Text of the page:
As the criteria and guidance will differ for each School, it is important that you check the guidance which you have been given for your assessment. This may be in Blackboard and you can also check with your supervisor.

The videos below include some insights from academics regarding the importance of literature reviews.

Malcolm Williams, Professor and Director of the Cardiff School of Social Sciences, discusses how to build upon previous research by conducting a thorough literature review. Professor Geoff Payne discusses research design and how the literature review can help determine what research methods to use as well as help to further plan your project.
Link to a video on how to build upon previous research by conducting a thorough literature review. Link to a video on Research Design

Secondary Research - Going Beyond Literature Reviews

Secondary research which goes beyond literature reviews

For some dissertations/major projects there might only be a literature review (discussed above). For others there could be a literature review followed by primary research and for others the literature review might be followed by further secondary research. 

You may be asked to write a literature review which will form a background chapter to give context to your project and provide the necessary history for the research topic. However, you may then also be expected to produce the rest of your project using additional secondary research methods, which will need to produce results and findings which are distinct from the background chapter to avoid repetition.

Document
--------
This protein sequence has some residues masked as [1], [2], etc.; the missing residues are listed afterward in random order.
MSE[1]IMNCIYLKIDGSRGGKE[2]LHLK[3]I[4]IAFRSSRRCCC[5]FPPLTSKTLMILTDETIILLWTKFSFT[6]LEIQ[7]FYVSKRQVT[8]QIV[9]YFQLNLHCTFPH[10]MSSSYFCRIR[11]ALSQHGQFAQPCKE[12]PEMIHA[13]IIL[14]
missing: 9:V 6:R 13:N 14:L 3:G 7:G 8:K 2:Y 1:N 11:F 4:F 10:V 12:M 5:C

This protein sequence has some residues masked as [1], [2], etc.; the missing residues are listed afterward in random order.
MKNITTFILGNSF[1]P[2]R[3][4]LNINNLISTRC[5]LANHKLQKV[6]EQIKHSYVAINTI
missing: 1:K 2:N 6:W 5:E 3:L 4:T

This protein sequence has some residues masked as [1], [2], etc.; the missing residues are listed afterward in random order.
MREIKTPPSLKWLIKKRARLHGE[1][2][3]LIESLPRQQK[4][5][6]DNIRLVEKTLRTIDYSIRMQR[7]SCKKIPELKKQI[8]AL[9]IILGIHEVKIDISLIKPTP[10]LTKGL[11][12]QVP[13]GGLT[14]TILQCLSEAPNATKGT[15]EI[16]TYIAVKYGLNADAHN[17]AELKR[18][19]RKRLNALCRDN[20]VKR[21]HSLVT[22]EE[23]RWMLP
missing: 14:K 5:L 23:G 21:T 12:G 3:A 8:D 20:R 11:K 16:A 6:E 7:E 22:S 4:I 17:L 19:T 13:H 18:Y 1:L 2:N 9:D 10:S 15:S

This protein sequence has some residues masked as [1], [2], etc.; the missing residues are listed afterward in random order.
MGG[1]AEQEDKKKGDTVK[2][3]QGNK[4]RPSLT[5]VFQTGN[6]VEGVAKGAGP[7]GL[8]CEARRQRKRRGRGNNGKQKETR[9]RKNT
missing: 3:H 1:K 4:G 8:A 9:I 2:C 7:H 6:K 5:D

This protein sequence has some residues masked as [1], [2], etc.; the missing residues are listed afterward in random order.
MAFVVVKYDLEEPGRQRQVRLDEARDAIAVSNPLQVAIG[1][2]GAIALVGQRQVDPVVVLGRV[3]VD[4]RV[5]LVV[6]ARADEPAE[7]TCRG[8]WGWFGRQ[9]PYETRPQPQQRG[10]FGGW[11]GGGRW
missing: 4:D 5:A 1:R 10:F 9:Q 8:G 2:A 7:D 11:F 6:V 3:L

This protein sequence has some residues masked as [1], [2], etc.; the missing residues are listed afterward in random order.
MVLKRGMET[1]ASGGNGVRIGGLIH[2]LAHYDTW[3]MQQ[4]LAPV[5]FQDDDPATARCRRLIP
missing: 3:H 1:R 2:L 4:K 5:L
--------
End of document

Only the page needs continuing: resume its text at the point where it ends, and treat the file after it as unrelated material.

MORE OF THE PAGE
Remember, as the criteria and guidance will differ for each School, it is important that you check the guidance which you have been given for your assessment. This may be in Blackboard and you can also check with your supervisor.

Although this type of secondary research will go beyond a literature review, it will still rely on research which has already been undertaken. And, "just as in primary research, secondary research designs can be either quantitative, qualitative, or a mixture of both strategies of inquiry" (Manu and Akotia, 2021, p. 4).

Your secondary research may use the literature review to focus on a specific theme, which is then discussed further in the main project. Or it may use an alternative approach. Some examples are included below. Remember to speak with your supervisor if you are struggling to define these areas.

Some approaches of how to conduct secondary research include:

  • Systematic literature reviews:
    • A systematic review is a structured literature review that involves identifying all of the relevant primary research using a rigorous search strategy to answer a focused research question.